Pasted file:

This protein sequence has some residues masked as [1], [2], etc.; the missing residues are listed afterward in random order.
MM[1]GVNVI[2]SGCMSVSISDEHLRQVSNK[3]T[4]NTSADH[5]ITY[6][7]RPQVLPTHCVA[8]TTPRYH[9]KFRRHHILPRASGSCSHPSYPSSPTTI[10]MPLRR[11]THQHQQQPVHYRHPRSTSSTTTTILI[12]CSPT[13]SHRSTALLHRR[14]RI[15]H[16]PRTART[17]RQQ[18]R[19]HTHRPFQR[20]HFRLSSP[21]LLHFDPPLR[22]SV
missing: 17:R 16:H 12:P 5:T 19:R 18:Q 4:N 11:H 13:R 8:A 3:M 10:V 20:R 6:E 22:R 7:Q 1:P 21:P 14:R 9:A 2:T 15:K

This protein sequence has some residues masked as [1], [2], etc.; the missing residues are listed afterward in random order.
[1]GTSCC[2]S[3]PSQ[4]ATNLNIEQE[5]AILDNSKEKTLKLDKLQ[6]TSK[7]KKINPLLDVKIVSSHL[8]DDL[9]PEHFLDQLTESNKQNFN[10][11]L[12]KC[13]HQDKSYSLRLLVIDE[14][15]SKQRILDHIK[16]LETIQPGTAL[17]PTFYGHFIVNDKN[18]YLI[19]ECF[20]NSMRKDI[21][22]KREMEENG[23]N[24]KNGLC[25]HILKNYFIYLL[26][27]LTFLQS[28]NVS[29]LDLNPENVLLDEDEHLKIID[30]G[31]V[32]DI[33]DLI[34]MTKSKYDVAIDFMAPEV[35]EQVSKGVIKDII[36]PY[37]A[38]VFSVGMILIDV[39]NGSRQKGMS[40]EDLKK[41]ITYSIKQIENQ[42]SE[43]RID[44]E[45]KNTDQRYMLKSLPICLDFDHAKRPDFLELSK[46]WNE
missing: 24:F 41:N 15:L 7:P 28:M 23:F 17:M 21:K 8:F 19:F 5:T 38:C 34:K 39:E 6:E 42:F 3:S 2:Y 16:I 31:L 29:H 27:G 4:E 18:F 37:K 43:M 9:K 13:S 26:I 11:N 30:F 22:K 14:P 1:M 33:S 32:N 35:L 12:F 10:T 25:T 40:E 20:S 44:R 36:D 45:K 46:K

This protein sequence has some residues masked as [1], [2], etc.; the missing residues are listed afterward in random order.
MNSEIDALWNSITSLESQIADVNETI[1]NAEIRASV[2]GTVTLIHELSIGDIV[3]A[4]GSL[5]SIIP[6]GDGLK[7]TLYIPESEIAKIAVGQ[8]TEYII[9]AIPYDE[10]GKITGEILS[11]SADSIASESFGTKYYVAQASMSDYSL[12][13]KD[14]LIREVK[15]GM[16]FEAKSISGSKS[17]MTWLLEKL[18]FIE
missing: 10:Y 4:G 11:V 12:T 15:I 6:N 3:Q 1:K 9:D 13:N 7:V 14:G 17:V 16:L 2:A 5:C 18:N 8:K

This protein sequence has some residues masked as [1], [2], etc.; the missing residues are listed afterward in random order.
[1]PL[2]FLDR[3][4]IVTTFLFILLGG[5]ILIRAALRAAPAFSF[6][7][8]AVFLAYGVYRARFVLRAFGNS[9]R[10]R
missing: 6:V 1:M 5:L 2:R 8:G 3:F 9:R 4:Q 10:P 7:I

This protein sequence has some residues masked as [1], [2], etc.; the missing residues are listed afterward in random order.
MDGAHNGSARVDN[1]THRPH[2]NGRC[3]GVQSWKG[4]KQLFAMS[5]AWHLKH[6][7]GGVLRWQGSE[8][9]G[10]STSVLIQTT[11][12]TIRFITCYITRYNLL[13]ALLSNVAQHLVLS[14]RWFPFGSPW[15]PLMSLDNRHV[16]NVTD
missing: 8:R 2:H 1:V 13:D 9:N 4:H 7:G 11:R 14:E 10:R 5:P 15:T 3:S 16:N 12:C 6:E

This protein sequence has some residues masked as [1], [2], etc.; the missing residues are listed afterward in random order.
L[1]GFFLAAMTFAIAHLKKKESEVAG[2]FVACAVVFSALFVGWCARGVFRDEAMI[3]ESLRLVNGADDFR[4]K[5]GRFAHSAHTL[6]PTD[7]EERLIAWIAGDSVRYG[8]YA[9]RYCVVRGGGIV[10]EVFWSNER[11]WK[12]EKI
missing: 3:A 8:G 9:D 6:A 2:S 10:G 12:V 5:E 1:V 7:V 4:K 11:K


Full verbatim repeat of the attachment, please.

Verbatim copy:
This protein sequence has some residues masked as [1], [2], etc.; the missing residues are listed afterward in random order.
MM[1]GVNVI[2]SGCMSVSISDEHLRQVSNK[3]T[4]NTSADH[5]ITY[6][7]RPQVLPTHCVA[8]TTPRYH[9]KFRRHHILPRASGSCSHPSYPSSPTTI[10]MPLRR[11]THQHQQQPVHYRHPRSTSSTTTTILI[12]CSPT[13]SHRSTALLHRR[14]RI[15]H[16]PRTART[17]RQQ[18]R[19]HTHRPFQR[20]HFRLSSP[21]LLHFDPPLR[22]SV
missing: 17:R 16:H 12:P 5:T 19:R 18:Q 4:N 11:H 13:R 8:A 3:M 10:V 20:R 6:E 22:R 7:Q 1:P 21:P 14:R 9:A 2:T 15:K

This protein sequence has some residues masked as [1], [2], etc.; the missing residues are listed afterward in random order.
[1]GTSCC[2]S[3]PSQ[4]ATNLNIEQE[5]AILDNSKEKTLKLDKLQ[6]TSK[7]KKINPLLDVKIVSSHL[8]DDL[9]PEHFLDQLTESNKQNFN[10][11]L[12]KC[13]HQDKSYSLRLLVIDE[14][15]SKQRILDHIK[16]LETIQPGTAL[17]PTFYGHFIVNDKN[18]YLI[19]ECF[20]NSMRKDI[21][22]KREMEENG[23]N[24]KNGLC[25]HILKNYFIYLL[26][27]LTFLQS[28]NVS[29]LDLNPENVLLDEDEHLKIID[30]G[31]V[32]DI[33]DLI[34]MTKSKYDVAIDFMAPEV[35]EQVSKGVIKDII[36]PY[37]A[38]VFSVGMILIDV[39]NGSRQKGMS[40]EDLKK[41]ITYSIKQIENQ[42]SE[43]RID[44]E[45]KNTDQRYMLKSLPICLDFDHAKRPDFLELSK[46]WNE
missing: 24:F 41:N 15:L 7:P 28:M 23:F 17:M 21:K 8:F 19:F 5:T 38:C 34:K 39:E 6:E 42:F 3:S 2:Y 16:I 31:L 29:H 27:G 4:E 18:F 37:K 43:M 9:K 13:S 26:I 11:N 30:F 22:K 14:P 1:M 33:S 32:N 35:L 12:F 10:T 25:T 40:E 20:S 44:R 36:D 45:K 46:K

This protein sequence has some residues masked as [1], [2], etc.; the missing residues are listed afterward in random order.
MNSEIDALWNSITSLESQIADVNETI[1]NAEIRASV[2]GTVTLIHELSIGDIV[3]A[4]GSL[5]SIIP[6]GDGLK[7]TLYIPESEIAKIAVGQ[8]TEYII[9]AIPYDE[10]GKITGEILS[11]SADSIASESFGTKYYVAQASMSDYSL[12][13]KD[14]LIREVK[15]GM[16]FEAKSISGSKS[17]MTWLLEKL[18]FIE
missing: 10:Y 4:G 11:V 12:T 15:I 6:N 3:Q 1:K 9:D 13:N 7:V 14:G 17:V 16:L 2:A 5:C 18:N 8:K

This protein sequence has some residues masked as [1], [2], etc.; the missing residues are listed afterward in random order.
[1]PL[2]FLDR[3][4]IVTTFLFILLGG[5]ILIRAALRAAPAFSF[6][7][8]AVFLAYGVYRARFVLRAFGNS[9]R[10]R
missing: 6:V 1:M 5:L 2:R 8:G 3:F 9:R 4:Q 10:P 7:I

This protein sequence has some residues masked as [1], [2], etc.; the missing residues are listed afterward in random order.
MDGAHNGSARVDN[1]THRPH[2]NGRC[3]GVQSWKG[4]KQLFAMS[5]AWHLKH[6][7]GGVLRWQGSE[8][9]G[10]STSVLIQTT[11][12]TIRFITCYITRYNLL[13]ALLSNVAQHLVLS[14]RWFPFGSPW[15]PLMSLDNRHV[16]NVTD
missing: 8:R 2:H 1:V 13:D 9:N 4:H 7:G 11:R 14:E 10:R 5:P 15:T 3:S 16:N 12:C 6:E

This protein sequence has some residues masked as [1], [2], etc.; the missing residues are listed afterward in random order.
L[1]GFFLAAMTFAIAHLKKKESEVAG[2]FVACAVVFSALFVGWCARGVFRDEAMI[3]ESLRLVNGADDFR[4]K[5]GRFAHSAHTL[6]PTD[7]EERLIAWIAGDSVRYG[8]YA[9]RYCVVRGGGIV[10]EVFWSNER[11]WK[12]EKI
missing: 3:A 8:G 9:D 6:A 2:S 10:G 12:V 5:E 1:V 7:V 4:K 11:K